Emnet Tadesse Woldegiorgis, Cheryl Qiumei Yu

Research output: Chapter in Book/Report/Conference proceedingChapterpeer-review


The internationalisation of higher education has a long history, with scholars and students travelling across borders to study, teach and exchange knowledge. Examples can be found in ancient times, such as Aristotle, who taught in Athens, Macedonia and Egypt, and Ibn Sina (Avicenna), who travelled through Central Asia and Persia. This practice continued throughout history, with universities like Bologna and Paris attracting students from all over Europe. In the 20th and 21st centuries, exchange programmes like the Fulbright Program have aimed to foster international understanding. However, power dynamics have long existed within the field of international relations, resulting in an unequal playing field that is not conducive to fairness for all parties involved. This power imbalance frequently leads to inequalities, injustices, exploitations and misrepresentations of diverse epistemological cultures. For instance, in the era of colonisation, internationalisation was employed to export European higher education models to the colonies, primarily serving the interests of the colonisers. As discussed throughout the book, the history of internationalisation in the Global South has been significantly influenced by colonisation, globalisation and neoliberalism. The book argues towards a more equitable and inclusive approach to internationalisation that considers the specific requirements of institutions, students and faculty members from the Global South.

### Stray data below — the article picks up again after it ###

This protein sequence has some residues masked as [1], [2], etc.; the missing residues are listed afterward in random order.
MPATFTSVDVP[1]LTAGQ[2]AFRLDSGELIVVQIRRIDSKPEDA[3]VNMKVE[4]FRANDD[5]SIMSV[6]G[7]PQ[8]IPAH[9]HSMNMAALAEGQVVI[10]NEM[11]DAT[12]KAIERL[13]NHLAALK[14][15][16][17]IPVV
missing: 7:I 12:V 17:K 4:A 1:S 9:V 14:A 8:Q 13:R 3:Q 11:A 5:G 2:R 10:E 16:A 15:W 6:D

Original languageEnglish
Title of host publicationCritical Reflections on the Internationalisation of Higher Education in the Global South
PublisherEmerald Publishing
Number of pages7
ISBN (Electronic)9781804557785
ISBN (Print)9781804557792
Publication statusPublished - 26 Apr 2024


  • Academic collaboration
  • Academic mobility
  • Decolonisation
  • Global South
  • Globalisation
  • Internationalisation of Higher Education
  • Neoliberalism
  • Partnership

ASJC Scopus subject areas

  • General Social Sciences


Dive into the research topics of 'Conclusion'. Together they form a unique fingerprint.

Cite this